Gulf Coast dealers face high winds, power outages from Hurricane Sally


Retailers in Alabama and Florida were facing power outages and 80 mph winds after Hurricane Sally made landfall early Wednesday.

One dealer in Pensacola, Fla., was able to move inventory but experienced winds of more than 100 mph during the storm, said Ted Smith, president of the Florida Automobile Dealers Association.

In Alabama, two dealers were unable to assess damage to their stores because of fallen trees blocking their route.

“They think they are going to be OK,” said Tom Dart, president of the Automobile Dealers Association of Alabama. He said the storm hit farther east than anticipated, which spared dealerships in the Mobile Bay area.

Dealerships in Pascagoula, Miss., in the eastern part of the state toward the Alabama line, were reporting little to no cleanup in the area.

“We pretty much dodged a bullet on this,” said Marty Milstead, president of the Mississippi Automobile Dealers Association.

Sally made landfall near Gulf Shores, Ala., as a Category 2 hurricane with sustained winds of 105 mph.

The National Hurricane Center said the storm’s winds have decreased to 80 mph.

The center predicts “catastrophic and life-threatening flooding occurring over portions of the Florida Panhandle and southern Alabama.”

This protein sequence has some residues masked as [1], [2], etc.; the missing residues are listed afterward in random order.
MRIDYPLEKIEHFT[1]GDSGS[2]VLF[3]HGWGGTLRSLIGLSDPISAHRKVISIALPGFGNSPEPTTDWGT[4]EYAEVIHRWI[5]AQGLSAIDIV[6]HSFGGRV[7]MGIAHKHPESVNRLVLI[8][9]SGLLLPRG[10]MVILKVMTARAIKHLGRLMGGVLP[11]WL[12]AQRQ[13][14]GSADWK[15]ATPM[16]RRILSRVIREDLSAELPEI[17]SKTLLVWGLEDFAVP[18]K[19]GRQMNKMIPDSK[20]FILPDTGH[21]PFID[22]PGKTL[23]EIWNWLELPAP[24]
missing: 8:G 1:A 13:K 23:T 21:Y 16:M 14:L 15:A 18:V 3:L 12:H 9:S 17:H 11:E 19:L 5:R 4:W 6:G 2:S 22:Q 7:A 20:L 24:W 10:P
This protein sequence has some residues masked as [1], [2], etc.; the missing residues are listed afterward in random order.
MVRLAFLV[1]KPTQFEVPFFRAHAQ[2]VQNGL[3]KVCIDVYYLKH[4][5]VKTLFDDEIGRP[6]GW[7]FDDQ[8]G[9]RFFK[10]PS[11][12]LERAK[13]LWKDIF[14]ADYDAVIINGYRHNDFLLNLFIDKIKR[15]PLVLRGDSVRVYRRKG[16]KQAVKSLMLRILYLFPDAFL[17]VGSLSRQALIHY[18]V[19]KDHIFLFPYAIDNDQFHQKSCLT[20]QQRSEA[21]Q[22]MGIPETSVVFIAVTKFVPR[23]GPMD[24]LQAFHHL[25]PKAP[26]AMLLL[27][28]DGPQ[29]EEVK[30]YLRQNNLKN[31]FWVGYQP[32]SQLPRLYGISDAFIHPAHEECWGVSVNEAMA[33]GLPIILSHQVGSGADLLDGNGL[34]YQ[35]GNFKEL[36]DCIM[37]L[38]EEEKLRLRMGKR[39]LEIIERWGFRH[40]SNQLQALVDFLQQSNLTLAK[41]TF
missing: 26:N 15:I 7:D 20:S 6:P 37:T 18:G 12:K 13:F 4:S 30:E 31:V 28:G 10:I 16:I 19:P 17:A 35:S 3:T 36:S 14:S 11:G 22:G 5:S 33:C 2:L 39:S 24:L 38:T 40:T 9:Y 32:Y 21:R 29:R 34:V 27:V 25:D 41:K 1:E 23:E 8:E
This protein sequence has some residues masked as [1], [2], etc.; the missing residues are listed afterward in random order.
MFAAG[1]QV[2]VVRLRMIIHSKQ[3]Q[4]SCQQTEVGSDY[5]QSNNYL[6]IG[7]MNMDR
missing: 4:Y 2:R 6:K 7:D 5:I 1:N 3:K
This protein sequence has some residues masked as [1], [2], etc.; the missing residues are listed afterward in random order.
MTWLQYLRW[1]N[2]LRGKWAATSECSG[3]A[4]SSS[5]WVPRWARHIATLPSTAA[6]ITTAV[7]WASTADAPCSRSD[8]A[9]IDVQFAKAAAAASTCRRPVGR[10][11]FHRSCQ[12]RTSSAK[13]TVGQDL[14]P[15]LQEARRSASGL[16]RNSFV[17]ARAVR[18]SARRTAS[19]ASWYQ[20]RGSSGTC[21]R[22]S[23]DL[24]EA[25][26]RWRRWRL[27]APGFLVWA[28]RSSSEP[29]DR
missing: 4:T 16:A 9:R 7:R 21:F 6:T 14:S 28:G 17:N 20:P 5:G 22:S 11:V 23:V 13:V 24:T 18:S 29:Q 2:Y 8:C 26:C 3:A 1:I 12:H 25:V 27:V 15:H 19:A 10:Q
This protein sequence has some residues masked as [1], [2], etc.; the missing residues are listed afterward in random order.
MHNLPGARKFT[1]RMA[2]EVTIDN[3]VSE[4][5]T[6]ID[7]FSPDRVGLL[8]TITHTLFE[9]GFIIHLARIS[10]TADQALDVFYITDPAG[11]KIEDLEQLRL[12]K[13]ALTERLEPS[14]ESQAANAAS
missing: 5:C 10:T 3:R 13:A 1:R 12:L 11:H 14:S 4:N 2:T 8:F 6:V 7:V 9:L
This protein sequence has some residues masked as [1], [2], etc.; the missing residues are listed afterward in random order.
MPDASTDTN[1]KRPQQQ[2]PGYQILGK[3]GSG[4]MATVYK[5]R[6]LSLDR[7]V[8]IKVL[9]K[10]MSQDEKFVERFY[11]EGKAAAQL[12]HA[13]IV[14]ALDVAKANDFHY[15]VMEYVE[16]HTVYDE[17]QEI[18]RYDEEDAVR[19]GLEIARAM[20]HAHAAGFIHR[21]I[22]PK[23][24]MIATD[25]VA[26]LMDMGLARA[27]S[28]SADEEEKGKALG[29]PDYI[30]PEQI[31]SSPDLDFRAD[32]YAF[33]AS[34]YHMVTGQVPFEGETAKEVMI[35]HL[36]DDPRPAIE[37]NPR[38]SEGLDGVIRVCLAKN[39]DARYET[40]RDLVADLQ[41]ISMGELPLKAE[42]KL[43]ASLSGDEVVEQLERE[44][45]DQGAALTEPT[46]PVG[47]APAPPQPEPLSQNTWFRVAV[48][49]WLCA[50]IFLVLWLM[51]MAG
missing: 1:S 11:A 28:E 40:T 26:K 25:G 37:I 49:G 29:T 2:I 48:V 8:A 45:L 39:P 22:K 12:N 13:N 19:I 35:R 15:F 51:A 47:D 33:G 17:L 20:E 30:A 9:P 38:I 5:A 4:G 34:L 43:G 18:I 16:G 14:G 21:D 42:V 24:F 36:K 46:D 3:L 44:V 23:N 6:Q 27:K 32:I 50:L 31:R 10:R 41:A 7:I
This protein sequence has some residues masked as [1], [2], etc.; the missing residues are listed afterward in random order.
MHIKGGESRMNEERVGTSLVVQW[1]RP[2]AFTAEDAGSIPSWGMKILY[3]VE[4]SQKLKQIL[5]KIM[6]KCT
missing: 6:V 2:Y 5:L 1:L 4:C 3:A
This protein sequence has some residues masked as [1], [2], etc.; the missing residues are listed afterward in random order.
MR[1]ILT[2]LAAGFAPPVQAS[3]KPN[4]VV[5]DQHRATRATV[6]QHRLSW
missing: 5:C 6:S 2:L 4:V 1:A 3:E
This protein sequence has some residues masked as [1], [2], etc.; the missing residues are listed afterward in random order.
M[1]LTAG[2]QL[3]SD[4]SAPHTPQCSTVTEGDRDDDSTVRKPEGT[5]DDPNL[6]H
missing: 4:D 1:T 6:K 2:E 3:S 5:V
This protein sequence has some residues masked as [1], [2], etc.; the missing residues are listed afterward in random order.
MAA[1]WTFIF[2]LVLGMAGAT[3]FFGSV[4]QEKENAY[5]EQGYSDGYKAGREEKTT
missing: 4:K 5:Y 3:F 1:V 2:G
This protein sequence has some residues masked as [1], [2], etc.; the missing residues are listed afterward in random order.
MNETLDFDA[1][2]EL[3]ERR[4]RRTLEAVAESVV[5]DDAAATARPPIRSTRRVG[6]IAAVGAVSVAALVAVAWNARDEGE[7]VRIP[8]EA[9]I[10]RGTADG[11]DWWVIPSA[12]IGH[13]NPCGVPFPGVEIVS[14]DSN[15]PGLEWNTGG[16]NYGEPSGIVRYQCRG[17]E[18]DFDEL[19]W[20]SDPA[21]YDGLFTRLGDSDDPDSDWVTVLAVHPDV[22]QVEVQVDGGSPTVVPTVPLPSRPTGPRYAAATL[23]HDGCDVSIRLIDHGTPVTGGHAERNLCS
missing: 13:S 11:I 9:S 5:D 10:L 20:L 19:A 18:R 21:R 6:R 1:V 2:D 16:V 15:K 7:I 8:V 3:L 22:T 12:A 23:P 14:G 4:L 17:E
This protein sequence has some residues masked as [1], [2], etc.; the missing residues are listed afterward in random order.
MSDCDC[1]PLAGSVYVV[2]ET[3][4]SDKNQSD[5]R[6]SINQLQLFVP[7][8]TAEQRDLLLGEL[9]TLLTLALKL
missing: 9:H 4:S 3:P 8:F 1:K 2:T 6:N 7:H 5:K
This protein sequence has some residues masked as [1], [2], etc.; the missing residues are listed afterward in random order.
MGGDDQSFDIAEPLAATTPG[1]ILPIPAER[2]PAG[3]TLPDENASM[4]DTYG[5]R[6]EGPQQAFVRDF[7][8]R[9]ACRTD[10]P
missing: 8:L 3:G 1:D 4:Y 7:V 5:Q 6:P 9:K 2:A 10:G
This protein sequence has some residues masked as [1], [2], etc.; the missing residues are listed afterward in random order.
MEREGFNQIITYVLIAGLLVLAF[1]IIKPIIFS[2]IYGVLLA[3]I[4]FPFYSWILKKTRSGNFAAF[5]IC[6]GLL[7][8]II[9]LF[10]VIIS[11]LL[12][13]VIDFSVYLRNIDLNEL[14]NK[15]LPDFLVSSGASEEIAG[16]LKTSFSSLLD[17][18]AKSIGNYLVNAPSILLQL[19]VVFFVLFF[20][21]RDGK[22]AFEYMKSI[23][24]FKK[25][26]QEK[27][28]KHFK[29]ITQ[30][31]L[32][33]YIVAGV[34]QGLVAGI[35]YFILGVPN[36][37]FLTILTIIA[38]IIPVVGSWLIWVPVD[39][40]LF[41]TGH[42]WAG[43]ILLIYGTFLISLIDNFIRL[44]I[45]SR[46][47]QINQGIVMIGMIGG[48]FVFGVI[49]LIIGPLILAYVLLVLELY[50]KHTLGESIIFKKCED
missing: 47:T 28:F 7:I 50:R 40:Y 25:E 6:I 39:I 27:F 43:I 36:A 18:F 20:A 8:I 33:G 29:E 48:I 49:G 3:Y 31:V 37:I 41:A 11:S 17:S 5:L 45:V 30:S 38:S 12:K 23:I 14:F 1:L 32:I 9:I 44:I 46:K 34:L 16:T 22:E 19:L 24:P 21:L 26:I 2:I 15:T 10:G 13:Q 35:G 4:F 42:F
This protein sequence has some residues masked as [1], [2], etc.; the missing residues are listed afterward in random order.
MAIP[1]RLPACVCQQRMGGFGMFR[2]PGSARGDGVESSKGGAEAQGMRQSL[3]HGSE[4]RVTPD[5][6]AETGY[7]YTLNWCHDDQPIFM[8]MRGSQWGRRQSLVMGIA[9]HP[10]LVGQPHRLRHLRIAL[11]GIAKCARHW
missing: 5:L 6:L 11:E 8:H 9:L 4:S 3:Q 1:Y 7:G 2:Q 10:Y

Surge warnings were in effect from Dauphin Island, Ala., to Walton County, Fla.

The Weather Channel said the highest measured rainfall total was 24 inches at Pensacola Naval Air Station.

“The combination of a dangerous storm surge and the tide will cause normally dry areas near the coast to be flooded by rising waters moving inland from the shoreline,” a public advisory from the National Hurricane Center said.

The center said tornadoes are possible for the Florida Panhandle, southeast Alabama and southwest Georgia throughout today and overnight.

Sally knocked out power to 400,000 residents throughout southern Alabama and in the Florida Panhandle.

The storm comes just three weeks after Hurricane Laura hit the Gulf Coast.

“I’m glad that I don’t have any bad news to report,” Milstead said.

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